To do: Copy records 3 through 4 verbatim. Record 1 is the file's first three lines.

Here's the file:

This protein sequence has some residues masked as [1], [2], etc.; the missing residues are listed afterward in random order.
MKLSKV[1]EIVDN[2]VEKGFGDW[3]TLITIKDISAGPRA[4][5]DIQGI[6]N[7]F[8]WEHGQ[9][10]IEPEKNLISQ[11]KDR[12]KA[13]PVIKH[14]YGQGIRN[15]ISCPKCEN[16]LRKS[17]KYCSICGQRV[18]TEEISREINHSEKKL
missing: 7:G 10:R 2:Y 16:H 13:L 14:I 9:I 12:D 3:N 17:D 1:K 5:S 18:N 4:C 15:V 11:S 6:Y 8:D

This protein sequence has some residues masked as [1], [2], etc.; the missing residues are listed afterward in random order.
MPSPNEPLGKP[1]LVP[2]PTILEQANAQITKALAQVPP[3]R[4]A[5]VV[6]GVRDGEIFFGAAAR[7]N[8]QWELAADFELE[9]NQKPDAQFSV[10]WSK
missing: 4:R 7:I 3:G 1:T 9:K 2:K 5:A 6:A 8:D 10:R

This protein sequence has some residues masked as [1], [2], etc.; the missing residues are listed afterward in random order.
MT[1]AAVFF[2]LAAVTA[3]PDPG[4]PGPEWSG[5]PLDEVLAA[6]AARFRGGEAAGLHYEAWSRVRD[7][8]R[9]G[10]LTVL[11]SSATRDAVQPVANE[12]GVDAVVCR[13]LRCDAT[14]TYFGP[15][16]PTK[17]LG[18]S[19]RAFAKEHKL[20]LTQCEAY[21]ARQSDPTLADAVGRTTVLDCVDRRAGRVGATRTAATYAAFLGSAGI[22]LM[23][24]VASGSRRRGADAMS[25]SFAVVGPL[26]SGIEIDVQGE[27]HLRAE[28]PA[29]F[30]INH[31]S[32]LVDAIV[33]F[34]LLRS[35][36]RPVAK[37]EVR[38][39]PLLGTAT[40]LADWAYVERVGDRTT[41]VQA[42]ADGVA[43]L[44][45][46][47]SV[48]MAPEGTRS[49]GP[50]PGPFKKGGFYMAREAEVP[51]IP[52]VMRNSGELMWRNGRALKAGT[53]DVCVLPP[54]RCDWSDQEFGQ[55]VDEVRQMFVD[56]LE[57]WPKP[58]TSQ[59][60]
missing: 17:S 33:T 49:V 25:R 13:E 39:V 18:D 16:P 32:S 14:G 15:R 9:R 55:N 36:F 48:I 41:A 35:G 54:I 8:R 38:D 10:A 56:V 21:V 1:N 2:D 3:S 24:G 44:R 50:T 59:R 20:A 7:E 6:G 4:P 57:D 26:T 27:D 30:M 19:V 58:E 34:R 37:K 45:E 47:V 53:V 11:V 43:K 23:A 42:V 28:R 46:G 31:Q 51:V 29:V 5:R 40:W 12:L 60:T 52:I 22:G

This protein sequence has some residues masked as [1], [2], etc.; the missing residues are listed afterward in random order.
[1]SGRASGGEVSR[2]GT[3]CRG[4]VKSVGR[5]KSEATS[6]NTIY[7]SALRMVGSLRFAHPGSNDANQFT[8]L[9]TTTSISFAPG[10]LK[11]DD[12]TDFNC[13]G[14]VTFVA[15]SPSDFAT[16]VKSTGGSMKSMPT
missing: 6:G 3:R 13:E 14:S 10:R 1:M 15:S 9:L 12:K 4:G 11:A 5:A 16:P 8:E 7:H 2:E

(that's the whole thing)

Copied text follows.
This protein sequence has some residues masked as [1], [2], etc.; the missing residues are listed afterward in random order.
MT[1]AAVFF[2]LAAVTA[3]PDPG[4]PGPEWSG[5]PLDEVLAA[6]AARFRGGEAAGLHYEAWSRVRD[7][8]R[9]G[10]LTVL[11]SSATRDAVQPVANE[12]GVDAVVCR[13]LRCDAT[14]TYFGP[15][16]PTK[17]LG[18]S[19]RAFAKEHKL[20]LTQCEAY[21]ARQSDPTLADAVGRTTVLDCVDRRAGRVGATRTAATYAAFLGSAGI[22]LM[23][24]VASGSRRRGADAMS[25]SFAVVGPL[26]SGIEIDVQGE[27]HLRAE[28]PA[29]F[30]INH[31]S[32]LVDAIV[33]F[34]LLRS[35][36]RPVAK[37]EVR[38][39]PLLGTAT[40]LADWAYVERVGDRTT[41]VQA[42]ADGVA[43]L[44][45][46][47]SV[48]MAPEGTRS[49]GP[50]PGPFKKGGFYMAREAEVP[51]IP[52]VMRNSGELMWRNGRALKAGT[53]DVCVLPP[54]RCDWSDQEFGQ[55]VDEVRQMFVD[56]LE[57]WPKP[58]TSQ[59][60]
missing: 17:S 33:T 49:V 25:R 13:E 39:V 18:D 16:P 32:S 14:G 15:R 9:R 55:N 36:F 48:I 41:A 35:G 54:I 8:R 38:D 10:A 56:V 21:V 1:N 2:D 3:S 24:G 44:R 50:T 59:R 20:A 7:E 6:G 4:P 57:D 26:T 27:D 30:M 19:V 58:E 34:R 37:K 45:E 47:V 53:V 11:V 43:K 23:A 42:V 28:R 46:G 31:Q 51:V 29:V 5:R 40:W 12:L 60:T 52:I 22:G

This protein sequence has some residues masked as [1], [2], etc.; the missing residues are listed afterward in random order.
[1]SGRASGGEVSR[2]GT[3]CRG[4]VKSVGR[5]KSEATS[6]NTIY[7]SALRMVGSLRFAHPGSNDANQFT[8]L[9]TTTSISFAPG[10]LK[11]DD[12]TDFNC[13]G[14]VTFVA[15]SPSDFAT[16]VKSTGGSMKSMPT
missing: 6:G 3:R 13:E 14:S 10:R 1:M 15:S 9:L 12:K 4:G 11:A 5:A 16:P 8:E 7:H 2:E